Nationwide, thousands of
pesticide-related accidents are reported each year! In 1994, in California alone, 1,332
illnesses and three deaths were linked to pesticides use, according to the California office of the
EPA. Just as alarming are the health problems that might be caused by
long-term exposure to pesticide residues in our food, our water, and the
environment.P.O. box 42419, Cincinnati, OH., 45242 or
There are about 2.2 billion pounds of pesticides used annually in the U.S., not only on
commercial crops, but in homes, gardens, schools, offices, grocery stores,
golf courses and parks. The definition of pesticides are "any
substance or mixture of substances intended for preventing, destroying,
repelling or mitigating any pest." So in addition to insect repellents
and bug sprays, pesticides include the weed killers you use on your lawn,
the rat poison in your basement and the flea collar on your cat or dog.
Also, because bacteria is classified as a "pest," the chemicals
in your pool and even the disinfectants stored under your kitchen sink---
such as bleach and ammonia--- are considered pesticides!
As a result, you probably come in contact with far more potentially
dangerous chemicals than you realize. Obviously, there is plenty we don't
know about the subtle effects of pesticides on human health. But given what
we do know, experts advise us to limit our exposure.
Pesticides have also been used in the building industry to condition a site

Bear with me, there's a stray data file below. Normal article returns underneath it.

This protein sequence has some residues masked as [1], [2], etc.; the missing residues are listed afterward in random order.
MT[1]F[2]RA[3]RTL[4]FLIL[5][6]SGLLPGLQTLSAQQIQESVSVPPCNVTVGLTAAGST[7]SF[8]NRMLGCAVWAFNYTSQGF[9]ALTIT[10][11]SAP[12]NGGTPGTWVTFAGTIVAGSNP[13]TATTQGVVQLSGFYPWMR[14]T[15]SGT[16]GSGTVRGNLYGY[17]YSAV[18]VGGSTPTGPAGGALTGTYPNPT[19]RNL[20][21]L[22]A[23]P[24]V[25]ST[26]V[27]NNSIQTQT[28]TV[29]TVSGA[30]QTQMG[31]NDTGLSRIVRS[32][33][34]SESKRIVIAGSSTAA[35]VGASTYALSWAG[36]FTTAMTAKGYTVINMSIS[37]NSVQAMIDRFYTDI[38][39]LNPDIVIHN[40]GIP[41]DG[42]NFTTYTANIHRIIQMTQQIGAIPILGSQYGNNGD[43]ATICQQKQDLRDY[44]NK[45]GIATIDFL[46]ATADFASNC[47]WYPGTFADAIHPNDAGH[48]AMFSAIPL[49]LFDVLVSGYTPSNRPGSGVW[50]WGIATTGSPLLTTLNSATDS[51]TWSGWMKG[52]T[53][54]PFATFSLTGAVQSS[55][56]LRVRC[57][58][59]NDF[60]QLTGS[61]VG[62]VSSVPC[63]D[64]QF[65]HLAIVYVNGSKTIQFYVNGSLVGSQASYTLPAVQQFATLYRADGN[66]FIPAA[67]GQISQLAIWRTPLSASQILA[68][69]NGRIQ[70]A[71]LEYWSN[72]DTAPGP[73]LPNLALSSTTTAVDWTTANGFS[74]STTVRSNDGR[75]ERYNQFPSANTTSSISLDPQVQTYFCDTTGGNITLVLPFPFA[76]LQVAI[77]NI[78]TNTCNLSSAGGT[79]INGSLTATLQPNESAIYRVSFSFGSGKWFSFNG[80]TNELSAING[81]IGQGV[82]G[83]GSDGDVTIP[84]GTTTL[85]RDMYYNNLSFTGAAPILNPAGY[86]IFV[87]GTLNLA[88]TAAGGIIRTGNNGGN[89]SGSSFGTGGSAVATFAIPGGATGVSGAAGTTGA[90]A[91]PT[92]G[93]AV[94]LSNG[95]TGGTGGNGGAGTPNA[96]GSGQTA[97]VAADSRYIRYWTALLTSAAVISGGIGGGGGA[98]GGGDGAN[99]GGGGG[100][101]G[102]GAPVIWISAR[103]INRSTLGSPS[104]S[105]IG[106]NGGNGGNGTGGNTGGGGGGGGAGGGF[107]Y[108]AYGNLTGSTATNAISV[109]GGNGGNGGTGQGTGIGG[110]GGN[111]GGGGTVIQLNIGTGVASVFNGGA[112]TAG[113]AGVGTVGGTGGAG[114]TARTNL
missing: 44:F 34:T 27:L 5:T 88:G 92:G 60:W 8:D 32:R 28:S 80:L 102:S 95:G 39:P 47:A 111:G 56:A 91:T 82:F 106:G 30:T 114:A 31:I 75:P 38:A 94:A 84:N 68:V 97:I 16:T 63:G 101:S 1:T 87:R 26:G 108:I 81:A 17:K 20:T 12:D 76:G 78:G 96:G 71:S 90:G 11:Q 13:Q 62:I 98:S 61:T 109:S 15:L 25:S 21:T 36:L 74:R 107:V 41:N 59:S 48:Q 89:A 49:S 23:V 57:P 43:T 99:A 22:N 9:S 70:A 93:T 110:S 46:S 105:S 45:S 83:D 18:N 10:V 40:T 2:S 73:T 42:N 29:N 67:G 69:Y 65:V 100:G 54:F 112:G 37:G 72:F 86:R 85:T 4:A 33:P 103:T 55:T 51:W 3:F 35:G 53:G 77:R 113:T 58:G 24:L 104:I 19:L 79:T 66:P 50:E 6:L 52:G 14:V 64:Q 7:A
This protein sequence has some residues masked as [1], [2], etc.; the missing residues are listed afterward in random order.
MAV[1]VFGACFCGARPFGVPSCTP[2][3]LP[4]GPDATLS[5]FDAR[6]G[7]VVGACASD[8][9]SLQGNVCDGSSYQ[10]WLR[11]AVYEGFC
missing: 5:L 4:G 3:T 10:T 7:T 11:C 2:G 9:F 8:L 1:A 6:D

where insect infestations prevented successful construction.
Chlordane was used as a termiticide on various surfaces of homes built
before 1988. Chlordane replaced pentachlorophenol (penta) for this purpose
when adverse health effects from penta became understood. Unfortunately,
neither chemical is harmless to humans. Penta can cause rapidly fatal
poisoning, sweating, high fever, breathing problems, chest and abdomen
pains, and death. Repeated exposures may damage the liver and kidneys.
Chlordane is a carcinogen that may damage developing fetuses and cause low
fertility in men and women. Exposure can lead to convulsions,
unconsciousness, and death. Low-level exposures can cause nausea,
headaches, abdominal pain, and eye irritation. Standard procedure for homes
in termite-prone areas was to apply 100 gallons of chlordane to soil around
a foundation per 1,000 square feet of living space. Penta or chlordane can
enter a house the same way radon does: through pathways such as foundation
or basement floor cracks as a home becomes depressurized.
Penta and chlordane have been replace with other chemicals. A popular one
is chlorpyrifos, which causes wheezing, laryngeal spasms, and excessive
salivation. Respiratory and central nervous systems may be affected by
long-term exposures. Chemicals in other pesticides, herbicides, and
fungicides have been observed as soil pollutants. These have been applied
to lawns in suburban areas and have long been used for agricultural
purposes in rural areas. Regarding the latter case, this may become more of
an issue as agricultural lands are increasingly being converted to housing
development. The effects of chlorodane include: birth defects, male and
female fertility problems, convulsions, unconsciousness, death
All pesticides are designed to have a lethal or catastrophic effect. Just